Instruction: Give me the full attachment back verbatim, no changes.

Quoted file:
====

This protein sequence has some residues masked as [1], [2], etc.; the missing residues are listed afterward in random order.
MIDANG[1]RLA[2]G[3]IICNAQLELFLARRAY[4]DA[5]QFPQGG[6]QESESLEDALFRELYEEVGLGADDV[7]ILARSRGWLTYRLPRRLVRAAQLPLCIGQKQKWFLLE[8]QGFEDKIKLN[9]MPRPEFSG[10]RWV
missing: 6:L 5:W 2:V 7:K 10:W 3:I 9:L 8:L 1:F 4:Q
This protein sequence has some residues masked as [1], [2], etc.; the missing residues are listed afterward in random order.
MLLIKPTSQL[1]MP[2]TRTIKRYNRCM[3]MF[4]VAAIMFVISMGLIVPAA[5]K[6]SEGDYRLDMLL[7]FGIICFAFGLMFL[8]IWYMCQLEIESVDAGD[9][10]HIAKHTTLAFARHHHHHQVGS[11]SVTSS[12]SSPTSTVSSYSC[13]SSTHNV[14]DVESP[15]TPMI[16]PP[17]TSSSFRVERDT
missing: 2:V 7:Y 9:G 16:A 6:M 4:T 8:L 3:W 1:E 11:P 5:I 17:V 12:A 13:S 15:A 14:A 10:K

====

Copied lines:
This protein sequence has some residues masked as [1], [2], etc.; the missing residues are listed afterward in random order.
MIDANG[1]RLA[2]G[3]IICNAQLELFLARRAY[4]DA[5]QFPQGG[6]QESESLEDALFRELYEEVGLGADDV[7]ILARSRGWLTYRLPRRLVRAAQLPLCIGQKQKWFLLE[8]QGFEDKIKLN[9]MPRPEFSG[10]RWV
missing: 6:L 5:W 2:V 7:K 10:W 3:I 9:L 8:L 1:F 4:Q
This protein sequence has some residues masked as [1], [2], etc.; the missing residues are listed afterward in random order.
MLLIKPTSQL[1]MP[2]TRTIKRYNRCM[3]MF[4]VAAIMFVISMGLIVPAA[5]K[6]SEGDYRLDMLL[7]FGIICFAFGLMFL[8]IWYMCQLEIESVDAGD[9][10]HIAKHTTLAFARHHHHHQVGS[11]SVTSS[12]SSPTSTVSSYSC[13]SSTHNV[14]DVESP[15]TPMI[16]PP[17]TSSSFRVERDT
missing: 2:V 7:Y 9:G 16:A 6:M 4:T 8:L 3:W 1:E 11:P 5:I 17:V 12:A 13:S 15:A 14:A 10:K